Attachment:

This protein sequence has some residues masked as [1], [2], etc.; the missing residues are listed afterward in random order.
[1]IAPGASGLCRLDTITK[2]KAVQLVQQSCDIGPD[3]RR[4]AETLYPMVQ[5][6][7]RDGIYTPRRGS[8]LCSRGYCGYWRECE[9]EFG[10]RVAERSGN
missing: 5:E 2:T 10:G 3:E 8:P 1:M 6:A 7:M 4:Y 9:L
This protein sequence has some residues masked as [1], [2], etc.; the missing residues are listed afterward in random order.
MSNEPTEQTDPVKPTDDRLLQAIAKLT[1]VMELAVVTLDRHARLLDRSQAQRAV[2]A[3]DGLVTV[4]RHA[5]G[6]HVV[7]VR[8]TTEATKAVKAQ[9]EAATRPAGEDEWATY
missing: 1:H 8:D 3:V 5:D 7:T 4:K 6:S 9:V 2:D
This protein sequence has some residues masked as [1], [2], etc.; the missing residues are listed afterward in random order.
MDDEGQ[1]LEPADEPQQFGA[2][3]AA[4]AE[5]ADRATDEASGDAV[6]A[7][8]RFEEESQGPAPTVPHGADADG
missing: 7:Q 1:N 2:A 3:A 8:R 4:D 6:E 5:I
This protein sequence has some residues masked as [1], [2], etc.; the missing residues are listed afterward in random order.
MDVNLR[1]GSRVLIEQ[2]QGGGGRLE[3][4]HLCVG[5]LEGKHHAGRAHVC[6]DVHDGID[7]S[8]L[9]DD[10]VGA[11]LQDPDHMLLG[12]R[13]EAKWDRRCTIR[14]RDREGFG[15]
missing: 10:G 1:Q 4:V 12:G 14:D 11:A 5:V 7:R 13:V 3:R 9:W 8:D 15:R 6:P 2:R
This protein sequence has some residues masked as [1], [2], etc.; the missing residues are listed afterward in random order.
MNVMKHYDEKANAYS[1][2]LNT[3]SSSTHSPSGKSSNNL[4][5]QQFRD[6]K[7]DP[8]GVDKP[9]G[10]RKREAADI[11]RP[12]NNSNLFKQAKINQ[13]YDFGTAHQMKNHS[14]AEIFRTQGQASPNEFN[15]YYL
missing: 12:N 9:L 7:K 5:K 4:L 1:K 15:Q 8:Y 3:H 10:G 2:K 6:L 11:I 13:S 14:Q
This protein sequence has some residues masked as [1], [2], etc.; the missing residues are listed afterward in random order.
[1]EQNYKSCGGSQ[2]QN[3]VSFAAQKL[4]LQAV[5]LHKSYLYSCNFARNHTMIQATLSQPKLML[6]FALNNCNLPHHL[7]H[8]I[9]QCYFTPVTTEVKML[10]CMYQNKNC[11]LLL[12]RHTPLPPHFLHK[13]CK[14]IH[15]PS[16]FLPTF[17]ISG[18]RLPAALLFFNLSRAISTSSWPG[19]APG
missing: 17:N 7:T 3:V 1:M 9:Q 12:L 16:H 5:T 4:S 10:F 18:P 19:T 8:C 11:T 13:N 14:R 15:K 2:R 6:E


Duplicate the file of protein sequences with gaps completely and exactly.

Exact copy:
This protein sequence has some residues masked as [1], [2], etc.; the missing residues are listed afterward in random order.
[1]IAPGASGLCRLDTITK[2]KAVQLVQQSCDIGPD[3]RR[4]AETLYPMVQ[5][6][7]RDGIYTPRRGS[8]LCSRGYCGYWRECE[9]EFG[10]RVAERSGN
missing: 5:E 2:T 10:G 3:E 8:P 1:M 6:A 7:M 4:Y 9:L
This protein sequence has some residues masked as [1], [2], etc.; the missing residues are listed afterward in random order.
MSNEPTEQTDPVKPTDDRLLQAIAKLT[1]VMELAVVTLDRHARLLDRSQAQRAV[2]A[3]DGLVTV[4]RHA[5]G[6]HVV[7]VR[8]TTEATKAVKAQ[9]EAATRPAGEDEWATY
missing: 1:H 8:D 3:V 5:D 7:T 4:K 6:S 9:V 2:D
This protein sequence has some residues masked as [1], [2], etc.; the missing residues are listed afterward in random order.
MDDEGQ[1]LEPADEPQQFGA[2][3]AA[4]AE[5]ADRATDEASGDAV[6]A[7][8]RFEEESQGPAPTVPHGADADG
missing: 7:Q 1:N 2:A 3:A 8:R 4:D 6:E 5:I
This protein sequence has some residues masked as [1], [2], etc.; the missing residues are listed afterward in random order.
MDVNLR[1]GSRVLIEQ[2]QGGGGRLE[3][4]HLCVG[5]LEGKHHAGRAHVC[6]DVHDGID[7]S[8]L[9]DD[10]VGA[11]LQDPDHMLLG[12]R[13]EAKWDRRCTIR[14]RDREGFG[15]
missing: 10:G 1:Q 4:V 12:G 14:D 11:A 5:V 7:R 13:V 3:R 9:W 8:D 15:R 6:P 2:R
This protein sequence has some residues masked as [1], [2], etc.; the missing residues are listed afterward in random order.
MNVMKHYDEKANAYS[1][2]LNT[3]SSSTHSPSGKSSNNL[4][5]QQFRD[6]K[7]DP[8]GVDKP[9]G[10]RKREAADI[11]RP[12]NNSNLFKQAKINQ[13]YDFGTAHQMKNHS[14]AEIFRTQGQASPNEFN[15]YYL
missing: 12:N 9:L 7:K 5:K 4:L 1:K 15:Q 8:Y 3:H 10:G 2:K 6:L 11:I 13:S 14:Q
This protein sequence has some residues masked as [1], [2], etc.; the missing residues are listed afterward in random order.
[1]EQNYKSCGGSQ[2]QN[3]VSFAAQKL[4]LQAV[5]LHKSYLYSCNFARNHTMIQATLSQPKLML[6]FALNNCNLPHHL[7]H[8]I[9]QCYFTPVTTEVKML[10]CMYQNKNC[11]LLL[12]RHTPLPPHFLHK[13]CK[14]IH[15]PS[16]FLPTF[17]ISG[18]RLPAALLFFNLSRAISTSSWPG[19]APG
missing: 17:N 7:T 3:V 1:M 9:Q 12:L 16:H 5:T 4:S 10:F 18:P 19:T 8:C 11:T 13:N 14:R 15:K 2:R 6:E